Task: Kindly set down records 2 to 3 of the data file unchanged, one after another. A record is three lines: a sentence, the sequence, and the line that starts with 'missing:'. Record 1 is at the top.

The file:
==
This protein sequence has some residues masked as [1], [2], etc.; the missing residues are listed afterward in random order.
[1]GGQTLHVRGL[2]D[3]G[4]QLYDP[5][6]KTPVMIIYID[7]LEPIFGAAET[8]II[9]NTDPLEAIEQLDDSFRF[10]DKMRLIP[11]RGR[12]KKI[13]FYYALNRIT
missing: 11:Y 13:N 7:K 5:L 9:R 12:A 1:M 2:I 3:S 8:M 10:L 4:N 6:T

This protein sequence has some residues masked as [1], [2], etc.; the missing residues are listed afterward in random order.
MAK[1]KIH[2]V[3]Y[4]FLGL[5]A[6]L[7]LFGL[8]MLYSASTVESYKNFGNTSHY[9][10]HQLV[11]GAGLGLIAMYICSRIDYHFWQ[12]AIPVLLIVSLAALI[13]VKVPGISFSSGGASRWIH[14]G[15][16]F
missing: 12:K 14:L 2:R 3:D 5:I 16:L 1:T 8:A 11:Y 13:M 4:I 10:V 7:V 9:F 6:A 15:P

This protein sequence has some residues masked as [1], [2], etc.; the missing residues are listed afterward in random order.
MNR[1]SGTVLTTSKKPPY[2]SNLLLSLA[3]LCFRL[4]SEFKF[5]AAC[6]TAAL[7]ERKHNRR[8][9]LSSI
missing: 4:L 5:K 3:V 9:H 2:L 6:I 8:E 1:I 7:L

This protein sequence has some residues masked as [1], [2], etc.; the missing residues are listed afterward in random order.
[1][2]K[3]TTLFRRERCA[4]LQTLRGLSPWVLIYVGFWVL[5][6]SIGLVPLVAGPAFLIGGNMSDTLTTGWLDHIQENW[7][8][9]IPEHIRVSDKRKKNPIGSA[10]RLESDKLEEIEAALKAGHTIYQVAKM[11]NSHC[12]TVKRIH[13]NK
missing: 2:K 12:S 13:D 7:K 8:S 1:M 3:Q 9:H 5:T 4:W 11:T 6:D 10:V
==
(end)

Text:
This protein sequence has some residues masked as [1], [2], etc.; the missing residues are listed afterward in random order.
MAK[1]KIH[2]V[3]Y[4]FLGL[5]A[6]L[7]LFGL[8]MLYSASTVESYKNFGNTSHY[9][10]HQLV[11]GAGLGLIAMYICSRIDYHFWQ[12]AIPVLLIVSLAALI[13]VKVPGISFSSGGASRWIH[14]G[15][16]F
missing: 12:K 14:L 2:R 3:D 5:I 16:L 1:T 8:A 11:Y 13:M 4:I 10:V 7:V 9:F 6:A 15:P

This protein sequence has some residues masked as [1], [2], etc.; the missing residues are listed afterward in random order.
MNR[1]SGTVLTTSKKPPY[2]SNLLLSLA[3]LCFRL[4]SEFKF[5]AAC[6]TAAL[7]ERKHNRR[8][9]LSSI
missing: 4:L 5:K 3:V 9:H 2:L 6:I 8:E 1:I 7:L